I put out my money to help the team

I put out my money to help the team

Sports

    Jonathan Ramnanansingh                              

The TT team sprint members - Keron Bramble (left), Njisane Phillip (centre) and Nicholas Paul, during a race in 2019.  -
The TT team sprint members – Keron Bramble (left), Njisane Phillip (centre) and Nicholas Paul, during a race in 2019. –

PHILLIP Whiteman, stepfather of two-time Olympian Njisane Phillip, has denied claims made by a local newspaper that he owes the TT Cycling Federation (TTCF) money for equipment purchased during the national team’s Olympic qualifier campaign in 2019.

The story, which was published on Monday and Tuesday in the daily newspaper, said Whiteman was given TT$375,000 by the TTCF to travel to France to complete the purchase of wheels for the touring sprint quartet of Phillip, Nicholas Paul, Kwesi Browne and Keron Bramble.

It said Whiteman “refused to hand over the remaining amount, although the invoices clearly showed there was an outstanding balance from the purchase of equipment”.

However, Whiteman refuted these claims and revealed the equipment was among a lengthy list of essentials which were purchased personally by him, from his credit card, to which he submitted the necessary invoices to TTCF and was reimbursed in full, in three tranches.

According to the Sport Company of TT (SporTT) director, the duration being incorrectly reported on spans between November and December 2019 when TT, under the guidance of then-coach Erin Hartwell, travelled to China and New Zealand for the International Cycling Union (UCI) World Cup campaign.

“After speaking with Larry Romany (then TTCF president) and having the chairman and CEO of SporTT having no objection to me assisting them, I put out my money to pay for the expenses for the team. TTCF paid nothing for the two World Cups because they applied to SporTT late for funds.

“The TT Olympic Committee (TTOC) decided they would help because they realised how important it was for the boys to qualify for Tokyo. TTCF were going to get money from the Sport and Culture Fund but were unable to at the time. So I said I would pay and they would reimburse me. This was because I had the credit cards with available credit limit for US dollars,” he stated.

Whiteman also produced a four-page spread sheet of expenses he incurred on behalf of the team during that duration, all of which he said was reimbursed. Visas, wheels, food, supplements, helmets, transport, accommodation in Hong Kong among a host of other necessary items altogether tallied almost TT$350,000.

He continued, “TTOC paid for the airfares. I paid everything up to New Zealand. I paid all the overweight for the riders. I bought the tyres and rims. I did not go to France. I ordered the equipment from France and had them airfreighted into Hong Kong. I bought helmets for Kwesi Browne and others. All these things are what they applied to the Sport and Culture Fund for. They didn’t have the money, I paid for it.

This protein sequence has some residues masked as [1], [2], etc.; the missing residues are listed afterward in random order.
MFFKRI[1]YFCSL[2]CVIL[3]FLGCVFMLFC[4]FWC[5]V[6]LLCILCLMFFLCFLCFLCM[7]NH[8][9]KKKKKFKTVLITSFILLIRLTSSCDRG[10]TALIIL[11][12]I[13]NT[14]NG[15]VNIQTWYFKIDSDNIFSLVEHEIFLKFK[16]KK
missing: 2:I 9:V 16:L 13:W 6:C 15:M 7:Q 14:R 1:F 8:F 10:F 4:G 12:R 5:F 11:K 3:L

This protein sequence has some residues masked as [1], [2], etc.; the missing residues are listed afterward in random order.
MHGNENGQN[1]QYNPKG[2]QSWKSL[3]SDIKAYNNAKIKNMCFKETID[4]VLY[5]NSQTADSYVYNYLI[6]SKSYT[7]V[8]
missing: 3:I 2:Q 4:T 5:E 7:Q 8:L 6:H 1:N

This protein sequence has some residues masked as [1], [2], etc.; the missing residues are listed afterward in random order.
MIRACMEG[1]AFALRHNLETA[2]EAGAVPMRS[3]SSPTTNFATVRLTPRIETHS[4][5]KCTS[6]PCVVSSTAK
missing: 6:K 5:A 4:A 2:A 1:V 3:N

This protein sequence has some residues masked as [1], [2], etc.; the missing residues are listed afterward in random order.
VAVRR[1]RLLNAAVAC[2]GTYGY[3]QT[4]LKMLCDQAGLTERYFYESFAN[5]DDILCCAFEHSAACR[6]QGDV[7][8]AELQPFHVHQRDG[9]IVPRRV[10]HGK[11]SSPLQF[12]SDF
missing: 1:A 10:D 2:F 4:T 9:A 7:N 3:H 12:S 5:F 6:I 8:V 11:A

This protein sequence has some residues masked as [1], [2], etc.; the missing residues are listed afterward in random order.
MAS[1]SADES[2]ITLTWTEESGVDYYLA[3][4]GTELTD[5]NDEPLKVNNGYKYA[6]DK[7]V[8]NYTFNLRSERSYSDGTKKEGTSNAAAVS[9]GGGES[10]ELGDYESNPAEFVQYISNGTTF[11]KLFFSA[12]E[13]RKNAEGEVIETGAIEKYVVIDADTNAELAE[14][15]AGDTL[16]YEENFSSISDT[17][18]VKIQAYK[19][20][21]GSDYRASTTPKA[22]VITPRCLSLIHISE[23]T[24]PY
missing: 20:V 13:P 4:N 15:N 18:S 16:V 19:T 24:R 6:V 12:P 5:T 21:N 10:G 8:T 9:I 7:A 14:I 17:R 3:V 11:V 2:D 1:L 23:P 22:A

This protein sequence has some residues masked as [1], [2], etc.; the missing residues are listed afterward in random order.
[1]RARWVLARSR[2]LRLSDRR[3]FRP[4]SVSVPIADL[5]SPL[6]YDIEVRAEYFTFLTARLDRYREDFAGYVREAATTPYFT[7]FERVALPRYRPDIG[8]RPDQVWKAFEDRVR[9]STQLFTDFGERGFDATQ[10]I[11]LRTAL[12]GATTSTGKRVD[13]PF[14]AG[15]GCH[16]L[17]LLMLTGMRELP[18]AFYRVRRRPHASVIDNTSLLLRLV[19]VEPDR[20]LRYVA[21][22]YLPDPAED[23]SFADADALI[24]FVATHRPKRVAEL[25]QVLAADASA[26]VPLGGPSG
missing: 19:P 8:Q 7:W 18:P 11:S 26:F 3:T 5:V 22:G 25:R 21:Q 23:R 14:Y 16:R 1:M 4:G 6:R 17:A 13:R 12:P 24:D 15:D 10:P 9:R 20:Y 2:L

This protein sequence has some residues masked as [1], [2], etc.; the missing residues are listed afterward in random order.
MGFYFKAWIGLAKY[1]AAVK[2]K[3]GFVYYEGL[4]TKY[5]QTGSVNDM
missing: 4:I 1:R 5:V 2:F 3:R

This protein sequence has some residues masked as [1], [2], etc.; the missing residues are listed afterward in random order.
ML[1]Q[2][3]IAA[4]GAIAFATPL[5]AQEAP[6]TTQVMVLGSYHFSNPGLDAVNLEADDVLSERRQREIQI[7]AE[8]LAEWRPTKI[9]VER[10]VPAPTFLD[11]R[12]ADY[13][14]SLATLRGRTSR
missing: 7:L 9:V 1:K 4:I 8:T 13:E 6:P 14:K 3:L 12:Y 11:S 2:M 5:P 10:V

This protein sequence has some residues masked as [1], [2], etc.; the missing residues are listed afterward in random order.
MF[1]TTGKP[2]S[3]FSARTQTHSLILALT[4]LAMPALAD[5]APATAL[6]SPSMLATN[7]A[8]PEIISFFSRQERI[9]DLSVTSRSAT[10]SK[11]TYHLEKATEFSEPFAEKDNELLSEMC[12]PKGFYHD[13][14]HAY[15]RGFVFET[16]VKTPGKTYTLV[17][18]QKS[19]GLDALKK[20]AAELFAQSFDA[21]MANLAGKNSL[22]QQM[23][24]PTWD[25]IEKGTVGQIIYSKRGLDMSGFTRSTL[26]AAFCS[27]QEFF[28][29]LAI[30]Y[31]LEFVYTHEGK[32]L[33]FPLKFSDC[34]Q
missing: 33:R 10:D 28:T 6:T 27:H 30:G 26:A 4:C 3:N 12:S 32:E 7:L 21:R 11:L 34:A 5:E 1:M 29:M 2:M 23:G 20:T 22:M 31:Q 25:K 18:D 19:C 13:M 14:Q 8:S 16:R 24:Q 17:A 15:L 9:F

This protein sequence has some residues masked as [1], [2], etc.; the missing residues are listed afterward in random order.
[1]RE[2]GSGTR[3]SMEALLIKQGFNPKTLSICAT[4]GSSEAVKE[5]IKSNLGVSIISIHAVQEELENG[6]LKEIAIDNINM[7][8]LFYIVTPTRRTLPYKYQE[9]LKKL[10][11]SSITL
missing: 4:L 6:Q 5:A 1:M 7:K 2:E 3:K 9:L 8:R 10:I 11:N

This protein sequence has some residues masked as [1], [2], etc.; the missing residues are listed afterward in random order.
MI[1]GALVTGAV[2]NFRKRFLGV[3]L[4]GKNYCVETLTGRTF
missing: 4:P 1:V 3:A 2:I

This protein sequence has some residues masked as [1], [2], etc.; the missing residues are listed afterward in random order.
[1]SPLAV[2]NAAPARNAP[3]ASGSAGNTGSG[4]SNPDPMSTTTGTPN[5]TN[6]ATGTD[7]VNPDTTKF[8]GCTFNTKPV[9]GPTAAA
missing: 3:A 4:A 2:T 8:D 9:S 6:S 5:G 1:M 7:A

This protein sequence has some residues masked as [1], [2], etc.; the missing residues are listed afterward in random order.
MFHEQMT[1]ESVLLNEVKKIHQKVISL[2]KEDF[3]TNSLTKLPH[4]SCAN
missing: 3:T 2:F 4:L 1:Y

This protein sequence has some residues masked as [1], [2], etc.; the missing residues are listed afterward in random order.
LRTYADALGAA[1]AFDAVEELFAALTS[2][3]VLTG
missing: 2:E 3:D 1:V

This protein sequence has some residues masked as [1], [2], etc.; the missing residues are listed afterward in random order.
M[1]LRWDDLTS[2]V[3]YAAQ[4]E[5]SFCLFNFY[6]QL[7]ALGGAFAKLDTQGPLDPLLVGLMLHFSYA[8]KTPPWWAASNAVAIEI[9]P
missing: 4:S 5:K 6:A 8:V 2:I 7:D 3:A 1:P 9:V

“I paid for all their meals in New Zealand, the hotel in Hong Kong, for bike boxes. I had to get new bike boxes there for the whole team. I had to order uniforms from the US because those that we (TT) went to Hong Kong with were full of holes. I ordered from Vie13 (sport apparel producer). I had US cyclists bring in racing socks from the US to Hong Kong for the TT cyclists.”

He admitted that he was speedily reimbursed by the TTCF since they received the finances disbursed by the Sport and Culture Fund during and after the World Cups.

Whiteman, who is also a contractor, indicated that the TTCF is supposed to also have a copy of these invoices and if they have been misplaced, they should have asked him to come in and bring all the receipts for their perusal.

He further criticised the report which also said he served as the team manager during the World Cups. According to him, he has never been selected in any official position with the national team although he has been travelling the globe with Phillip, paying his own expenses, for the past 15 years of his stepson’s decorated sprinting career.

Whiteman added, “I was not the manager. There was no manager. Erin (Hartwell) used to call me the ‘financier’. I was just there to pay the bills and help. I’ve gone on these campaigns for the many years with Njisane. I’m not there in official capacity but if they want something, and I can assist, I’ll go get it for them. I’m here to help the boys.

“When we departed on this trip not a single member of the TTCF was there to see the team leaving. I had to send my personal vehicles to transport all the athletes and bikes to the airport. I’ve done these things over the years without asking for a cent back. It’s not now I’ve been financing these people. I was in Europe for the last set of World Cups. I paid my own airfare, my own hotel, paid to assist Erin to rent two vehicles.”

After the initial report was published on Monday, TTCF issued a press release on the same day distancing itself from several statements written in the daily newspaper. The printed report claimed a (TTCF) “general council member speaking on the condition of anonymity” shared the information that Whiteman owed an “outstanding balance.”

The letter which was penned by TTCF president Joseph Roberts read, “The ‘anonymous’ source quoted in the article does not have all the facts. The only persons authorised to officially speak on behalf of the TTCF are the president (Roberts) and the PRO (Roxanne Chapman). The TTCF therefore distances itself and wishes to advise that after the matter is addressed, an official statement will then be made.”

Whiteman considers the slur of incorrect statements printed as character assassination and defamation of his character, especially as a sitting member on SporTT’s board.

He concluded, “A response will be forthcoming from my attorneys of the offending parties.”

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